QUESTION: I said, it’s up now, and I want to ask you about the last statement you made. Is there anything in the record to the effect that a Negro who wants to get a book from the red bookmobile, can do so? There is testimony from some woman who used to work for the library-I’ve forgotten her name-to the precise opposite . . . . [S]he said, “The only person who used the blue bookmobile is Negroes and the blue bookmobile services three parishes for all Negroes, and occasionally if a white person would come to the blue bookmobile, I’d give him a schedule telling him when the red bookmobile would come.”
ANSWER: I believe that would be the only testimony that’s in the record.
QUESTION: That looks like a segregated library system.
ANSWER: Well, I often get confused when you say segregated system or integrated system because in Clinton, Louisiana, well, I’ve always felt like we had more integration than probably any place in the United States, I mean, just from the way people live. But I don’t-segregation and integration seems to mean different things in different parts of the country.
QUESTION: Prior to this incident, had Negroes ever gone into that library?
ANSWER: You mean to get a book? They often went in there-
QUESTION: Gone in there for a service to the library as a white person would?
ANSWER: I don’t believe they had. No, sir.
QUESTION: Would you explain to us why that would be if you didn’t have segregation?
ANSWER: No, I, I really can’t, I can’t explain why that could be, except, as I say, no doubt it was a custom that they did not go in that library at that time.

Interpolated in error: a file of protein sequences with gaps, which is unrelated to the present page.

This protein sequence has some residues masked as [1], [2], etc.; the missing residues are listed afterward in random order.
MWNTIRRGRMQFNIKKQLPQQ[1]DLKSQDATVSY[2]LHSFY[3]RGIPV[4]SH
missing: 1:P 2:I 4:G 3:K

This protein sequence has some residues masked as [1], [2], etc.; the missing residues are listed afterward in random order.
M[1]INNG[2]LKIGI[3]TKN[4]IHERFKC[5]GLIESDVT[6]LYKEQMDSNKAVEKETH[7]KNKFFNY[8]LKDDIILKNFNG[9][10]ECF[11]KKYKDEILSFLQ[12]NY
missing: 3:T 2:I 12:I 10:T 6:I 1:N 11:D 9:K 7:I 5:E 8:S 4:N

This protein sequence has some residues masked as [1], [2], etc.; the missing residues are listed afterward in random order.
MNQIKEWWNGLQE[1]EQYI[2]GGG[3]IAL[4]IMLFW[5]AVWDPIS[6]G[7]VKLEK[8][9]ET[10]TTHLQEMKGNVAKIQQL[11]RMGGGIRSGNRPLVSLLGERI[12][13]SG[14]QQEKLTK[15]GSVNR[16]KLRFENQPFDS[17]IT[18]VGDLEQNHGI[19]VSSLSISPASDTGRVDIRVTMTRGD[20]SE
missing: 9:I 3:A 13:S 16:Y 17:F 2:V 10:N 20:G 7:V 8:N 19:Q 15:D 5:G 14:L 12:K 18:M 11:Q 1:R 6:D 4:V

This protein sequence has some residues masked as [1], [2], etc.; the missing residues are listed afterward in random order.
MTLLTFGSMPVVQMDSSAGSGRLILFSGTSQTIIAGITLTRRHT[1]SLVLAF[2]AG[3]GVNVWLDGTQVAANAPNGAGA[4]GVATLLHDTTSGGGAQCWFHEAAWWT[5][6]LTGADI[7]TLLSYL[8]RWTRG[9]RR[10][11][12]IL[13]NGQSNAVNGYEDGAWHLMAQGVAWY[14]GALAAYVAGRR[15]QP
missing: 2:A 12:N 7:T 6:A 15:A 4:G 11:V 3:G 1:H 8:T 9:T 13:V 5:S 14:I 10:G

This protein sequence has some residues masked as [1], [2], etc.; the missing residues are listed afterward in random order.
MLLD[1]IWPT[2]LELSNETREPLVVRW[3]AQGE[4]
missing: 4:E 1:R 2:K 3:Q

Trying to reconcile blue bookmobiles for blacks with the demands of the Constitution, Attorney Kilbourne first contends that segregation and integration are indistinct terms; then his constitutional grip slips down from avoidance to evasion; then down further to slanted truth; finally, he retreats into semantics, asserting that blacks have a “custom” of not using libraries. 6 Only with this vivid collapse in mind are we unsurprised that the Court, in an opinion by Justice Fortas, not only held Petitioner Brown’s library breach-of-peace conviction invalid, but also elaborated as follows:
We are here dealing with an aspect of a basic constitutional right-the right under the First and Fourteenth Amendments guaranteeing freedom of speech and of assembly, and freedom to petition the Government for a redress of grievances. . . .
It is an unhappy circumstance that the locus of these events was a public library-a place dedicated to quiet, to knowledge, and to beauty. It is a sad commentary that this hallowed place in the Parish of East Feliciana bore the ugly stamp of racism. It is sad, too, that it was a public library which, reasonably enough in the circumstances, was the stage for a confrontation between those discriminated against and the representatives of the offending parishes.
First, this Article uses advocacy moments like this-rarely incorporated into casebooks on constitutional law-to demonstrate how advocacy foretells much of constitutional decision-making. Second, by referring to several dozen leading constitutional decisions and focusing on how lawyers in dialogue with Justices shaped decisions, this Article explains how three features of advocacy often determine a case’s outcome. Finally, this Article shows that scholarship must realign constitutional doctrine with persuasive or unpersuasive lawyering, both to tie in the lawyer’s professional role and, more importantly, to better recognize the Court’s opinions as a group-assembled product begun when the Justices speak with attorneys.